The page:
Fans of The Simpsons may recall Lisa using genetic engineering to create a super tomato that she hoped would cure world hunger. Now researchers at Washington University in St. Louis (WUSTL) have come close to the real thing, not through genetic engineering, but with the use of nanoparticles. Although the individual fruit aren't as large as Lisa's creation, the team's approach has resulted in tomato plants that produced almost 82 percent more fruit by weight, with the fruit also boasting higher antioxidant content.

The new technique developed by Ramesh Raliya, PhD and Pratim Biswas, PhD, both at WUSTL's School of Engineering & Applied Science, involves the use of zinc oxide and titanium dioxide nanoparticles to boost the tomato plant's ability to absorb light and minerals. The titanium oxide increases chlorophyll content in the plant's leaves to improve photosynthesis, while zinc is an essential nutrient that also helps the function of enzymes within the plant.

"When a plant grows, it signals the soil that it needs nutrients," Biswas says. "The nutrient it needs is not in a form that the plant can take right away, so it secretes enzymes, which react with the soil and trigger bacterial microbes to turn the nutrients into a form that the plant can use. We're trying to aid this pathway by adding nanoparticles."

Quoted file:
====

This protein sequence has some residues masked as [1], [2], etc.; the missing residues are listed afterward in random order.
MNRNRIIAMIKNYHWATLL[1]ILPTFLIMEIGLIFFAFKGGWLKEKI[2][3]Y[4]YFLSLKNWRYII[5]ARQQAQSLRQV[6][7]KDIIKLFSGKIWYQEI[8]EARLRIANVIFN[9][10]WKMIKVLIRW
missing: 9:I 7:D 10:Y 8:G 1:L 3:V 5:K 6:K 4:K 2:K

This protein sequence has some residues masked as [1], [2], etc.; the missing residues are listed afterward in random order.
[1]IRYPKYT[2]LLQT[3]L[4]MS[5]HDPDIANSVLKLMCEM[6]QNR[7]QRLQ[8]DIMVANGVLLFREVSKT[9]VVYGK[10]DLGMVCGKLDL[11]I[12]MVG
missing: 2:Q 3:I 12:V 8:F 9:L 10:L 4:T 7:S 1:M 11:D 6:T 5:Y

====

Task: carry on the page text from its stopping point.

The team found that directly depositing the nanoparticles on the plant's leaves as a very fine spray resulted in a much greater uptake of nutrients than if the nanoparticles were applied to the soil.

"A plant can only uptake about 20 percent of the nutrients applied through soil, with the remainder either forming stable complexes with soil constituents or being washed away with water, causing runoff," says Raliya. "In both of the latter cases, the nutrients are unavailable to plants."

In addition to the plants treated with the aerosol nanoparticles producing almost 82 percent more fruit by weight than untreated plants, the tomatoes themselves had an increase of between 80 and 113 percent in levels of lycopene. This is an antioxidant that gives tomatoes and some other red fruits and vegetables their red color and has been the subject of numerous studies seeking to ascertain a link between it and a reduced risk of cancer – none of which have been conclusive according to the FDA.

Biswas says that the optimal concentration of nanoparticles that provide the maximum benefit still needs to be determined, but the plants and tomatoes used in the study had nanoparticle levels well below the USDA limit and were considerably lower than those found in conventional fertilizer.

The team is now developing a new formulation of nanonutrients that doesn't just include zinc, but all 17 elements plants require to grow. They hope such a technique could help feed the 9 billion people that are expected to inhabit the planet by 2050, without placing extra strain on water and energy resources.

"In 100 years, there will be more cities and less farmland, but we will need more food," Raliya says. "At the same time, water will be limited because of climate change. We need an efficient methodology and a controlled environment in which plants can grow."

The research appears in the journal Metallomics.

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